Lessons for COVID From the Cold in Texas
A crisis is the chance to take what responsibility we can, in community.
The winter storm that descended on Texas this past week has offered some life-changing lessons. With power outages in my part of Houston lasting for 15 hours (and longer elsewhere), heat was sparse. The roads were iced over, with no salt trucks mobilized, throughout the city and surrounding communities. Although a Cleveland, Ohio, native, I had an initial feeling of almost utter helplessness. Normal societal function had been so quickly eliminated.
As the worry about what to do percolated, the reality of needing to take ownership of the situation kicked in. Our neighbors joined together to assemble my in-laws’ generator. We went to three different homes in our neighborhood and drained the swimming pool filters and turned off water connections, in order to save pipes from freezing and bursting. The neighborliness Alexis de Tocqueville spoke about in Democracy in America came to be actualized. It is “the reciprocal action of men upon one another” that Tocqueville says lays the groundwork for building and preserving a real human community.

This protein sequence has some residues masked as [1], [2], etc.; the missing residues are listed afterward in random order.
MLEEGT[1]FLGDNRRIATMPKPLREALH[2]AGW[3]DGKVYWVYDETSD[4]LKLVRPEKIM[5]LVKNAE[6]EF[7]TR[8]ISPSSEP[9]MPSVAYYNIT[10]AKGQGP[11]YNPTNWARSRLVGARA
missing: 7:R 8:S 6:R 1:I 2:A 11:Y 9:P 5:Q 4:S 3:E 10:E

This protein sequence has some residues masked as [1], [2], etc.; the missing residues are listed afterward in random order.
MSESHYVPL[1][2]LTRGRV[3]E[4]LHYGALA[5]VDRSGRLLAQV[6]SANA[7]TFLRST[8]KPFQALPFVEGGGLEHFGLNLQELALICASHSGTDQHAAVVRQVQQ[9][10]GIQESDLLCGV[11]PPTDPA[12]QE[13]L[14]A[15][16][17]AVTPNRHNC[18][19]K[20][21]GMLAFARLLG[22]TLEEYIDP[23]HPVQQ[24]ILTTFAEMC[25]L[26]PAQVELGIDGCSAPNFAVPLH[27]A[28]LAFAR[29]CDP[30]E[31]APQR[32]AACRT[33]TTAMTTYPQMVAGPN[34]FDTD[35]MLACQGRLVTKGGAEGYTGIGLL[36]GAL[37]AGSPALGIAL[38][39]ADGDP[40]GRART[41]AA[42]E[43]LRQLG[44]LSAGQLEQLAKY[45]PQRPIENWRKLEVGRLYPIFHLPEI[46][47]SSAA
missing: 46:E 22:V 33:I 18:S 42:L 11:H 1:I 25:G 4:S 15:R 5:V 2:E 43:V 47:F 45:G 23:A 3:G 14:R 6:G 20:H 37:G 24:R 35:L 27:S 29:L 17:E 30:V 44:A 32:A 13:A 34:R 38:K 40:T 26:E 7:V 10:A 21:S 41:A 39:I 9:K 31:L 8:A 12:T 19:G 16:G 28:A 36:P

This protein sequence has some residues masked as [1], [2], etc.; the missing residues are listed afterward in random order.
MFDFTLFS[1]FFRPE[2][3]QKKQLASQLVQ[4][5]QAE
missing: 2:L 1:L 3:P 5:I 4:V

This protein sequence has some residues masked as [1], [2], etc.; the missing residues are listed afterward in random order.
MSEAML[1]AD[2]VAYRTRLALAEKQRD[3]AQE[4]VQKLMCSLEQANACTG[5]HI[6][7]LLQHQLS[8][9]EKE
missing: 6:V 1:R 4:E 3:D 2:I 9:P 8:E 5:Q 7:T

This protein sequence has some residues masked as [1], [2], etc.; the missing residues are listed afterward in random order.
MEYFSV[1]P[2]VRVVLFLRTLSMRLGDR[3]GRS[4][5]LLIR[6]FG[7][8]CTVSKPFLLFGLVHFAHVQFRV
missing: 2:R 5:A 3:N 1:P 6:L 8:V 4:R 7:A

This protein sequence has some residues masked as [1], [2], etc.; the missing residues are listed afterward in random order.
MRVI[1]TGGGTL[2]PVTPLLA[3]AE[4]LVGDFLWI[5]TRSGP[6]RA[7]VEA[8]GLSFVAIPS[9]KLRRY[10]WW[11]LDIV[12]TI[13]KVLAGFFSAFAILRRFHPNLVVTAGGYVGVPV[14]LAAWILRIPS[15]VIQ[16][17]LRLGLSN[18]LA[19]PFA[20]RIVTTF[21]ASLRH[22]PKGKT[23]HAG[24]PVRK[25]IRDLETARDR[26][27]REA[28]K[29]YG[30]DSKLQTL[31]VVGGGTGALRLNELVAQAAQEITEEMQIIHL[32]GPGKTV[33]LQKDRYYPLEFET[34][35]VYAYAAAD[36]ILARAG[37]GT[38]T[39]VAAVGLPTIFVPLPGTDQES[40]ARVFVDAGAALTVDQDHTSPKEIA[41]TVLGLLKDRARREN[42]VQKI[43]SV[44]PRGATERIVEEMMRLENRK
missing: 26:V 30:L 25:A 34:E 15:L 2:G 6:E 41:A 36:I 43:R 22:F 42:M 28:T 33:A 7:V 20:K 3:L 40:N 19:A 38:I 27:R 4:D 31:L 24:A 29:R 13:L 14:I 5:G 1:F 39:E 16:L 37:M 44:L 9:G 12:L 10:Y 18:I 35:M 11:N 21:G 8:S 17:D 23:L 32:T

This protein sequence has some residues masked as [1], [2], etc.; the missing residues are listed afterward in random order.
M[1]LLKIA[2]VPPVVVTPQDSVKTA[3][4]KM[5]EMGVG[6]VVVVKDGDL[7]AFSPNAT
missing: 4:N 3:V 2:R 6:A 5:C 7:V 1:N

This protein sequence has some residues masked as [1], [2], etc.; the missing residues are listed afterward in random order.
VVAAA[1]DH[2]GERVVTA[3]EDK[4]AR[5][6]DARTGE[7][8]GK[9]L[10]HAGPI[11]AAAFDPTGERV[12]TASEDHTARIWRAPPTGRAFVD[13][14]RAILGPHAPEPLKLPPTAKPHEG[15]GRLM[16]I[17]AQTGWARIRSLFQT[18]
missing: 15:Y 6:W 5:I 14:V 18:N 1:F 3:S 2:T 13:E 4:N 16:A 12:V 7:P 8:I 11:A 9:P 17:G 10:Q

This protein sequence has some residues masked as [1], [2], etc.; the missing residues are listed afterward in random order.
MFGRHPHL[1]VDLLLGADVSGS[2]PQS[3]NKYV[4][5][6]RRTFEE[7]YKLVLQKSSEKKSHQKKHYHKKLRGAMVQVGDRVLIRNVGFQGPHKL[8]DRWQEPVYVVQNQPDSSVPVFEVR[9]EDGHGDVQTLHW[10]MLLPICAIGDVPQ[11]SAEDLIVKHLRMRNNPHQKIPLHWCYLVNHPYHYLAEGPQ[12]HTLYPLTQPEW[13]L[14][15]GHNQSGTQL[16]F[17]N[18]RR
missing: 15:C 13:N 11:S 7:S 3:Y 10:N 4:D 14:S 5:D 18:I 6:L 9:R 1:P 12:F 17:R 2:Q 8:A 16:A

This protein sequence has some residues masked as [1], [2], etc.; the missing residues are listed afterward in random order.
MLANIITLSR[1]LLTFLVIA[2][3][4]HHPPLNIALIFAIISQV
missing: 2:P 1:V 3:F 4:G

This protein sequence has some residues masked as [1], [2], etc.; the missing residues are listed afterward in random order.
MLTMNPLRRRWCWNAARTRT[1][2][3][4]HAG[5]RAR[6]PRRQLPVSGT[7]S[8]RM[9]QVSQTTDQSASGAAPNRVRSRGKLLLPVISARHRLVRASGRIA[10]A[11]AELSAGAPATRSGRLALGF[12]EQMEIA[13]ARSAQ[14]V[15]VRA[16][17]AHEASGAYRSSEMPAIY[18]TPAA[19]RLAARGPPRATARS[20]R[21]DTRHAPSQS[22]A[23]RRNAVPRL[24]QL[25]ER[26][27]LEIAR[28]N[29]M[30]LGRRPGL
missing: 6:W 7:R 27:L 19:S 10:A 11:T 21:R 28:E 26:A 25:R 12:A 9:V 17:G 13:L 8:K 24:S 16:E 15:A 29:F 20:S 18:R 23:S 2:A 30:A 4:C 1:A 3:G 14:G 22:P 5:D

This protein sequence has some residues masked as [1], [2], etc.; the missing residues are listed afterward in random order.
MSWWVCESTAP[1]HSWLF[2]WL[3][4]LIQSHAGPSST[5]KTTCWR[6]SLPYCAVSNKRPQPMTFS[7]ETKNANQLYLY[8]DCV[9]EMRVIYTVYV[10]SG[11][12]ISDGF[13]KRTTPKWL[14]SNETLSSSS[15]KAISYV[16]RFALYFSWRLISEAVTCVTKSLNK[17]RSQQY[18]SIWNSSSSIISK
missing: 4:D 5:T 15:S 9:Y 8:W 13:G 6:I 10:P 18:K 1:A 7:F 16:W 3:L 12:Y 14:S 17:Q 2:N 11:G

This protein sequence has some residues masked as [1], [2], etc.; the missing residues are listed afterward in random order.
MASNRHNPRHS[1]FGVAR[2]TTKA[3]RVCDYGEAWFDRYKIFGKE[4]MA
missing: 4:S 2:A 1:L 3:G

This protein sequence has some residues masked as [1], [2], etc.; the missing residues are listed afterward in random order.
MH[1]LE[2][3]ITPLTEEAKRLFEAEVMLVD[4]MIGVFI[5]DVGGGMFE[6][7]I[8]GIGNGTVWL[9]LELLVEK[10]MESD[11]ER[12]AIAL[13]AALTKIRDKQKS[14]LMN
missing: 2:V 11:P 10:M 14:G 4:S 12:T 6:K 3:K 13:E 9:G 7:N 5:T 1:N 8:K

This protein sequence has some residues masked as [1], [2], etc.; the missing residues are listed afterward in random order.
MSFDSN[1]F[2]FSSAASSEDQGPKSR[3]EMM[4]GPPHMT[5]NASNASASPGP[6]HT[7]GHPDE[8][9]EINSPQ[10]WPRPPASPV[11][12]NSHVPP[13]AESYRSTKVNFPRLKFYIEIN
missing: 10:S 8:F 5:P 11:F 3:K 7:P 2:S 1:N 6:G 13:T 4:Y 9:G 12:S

Much more could be said about this story, but it is important to see it as an analogue for the larger reality before us as a culture. Due to the COVID-19 pandemic, we are stuck in a nauseating condition of continuous lockdowns, stay-at-home orders, reduced business capacity, and school closures, as well as subject to the various non-pharmaceutical interventions (masks, social distance, etc.) that now shape our daily life.
There is a palpable sense of despair and loneliness, and as people sit waiting for a vaccine, it seems that the avenues for pushback are increasingly bleak. But at the same time, just as I and other Texas residents have begun to rediscover, it is important to remind people that the perennial American virtue of responsibility and action is still within our grasp. We cannot let the lockdowns, or the passivity of public health management, make us believe that we are helpless.
There are still unknowns about COVID-19, but we do know that the virus disproportionately affects the elderly and those who have significant metabolic issues. In light of this, we can make the case that being healthy is an act of resistance in a regime that seems to want to keep citizens sick and paralyzed with fear. There needs to be greater emphasis in our responses to this crisis on the fundamental role that increased immune and metabolic health plays in fighting against this virus.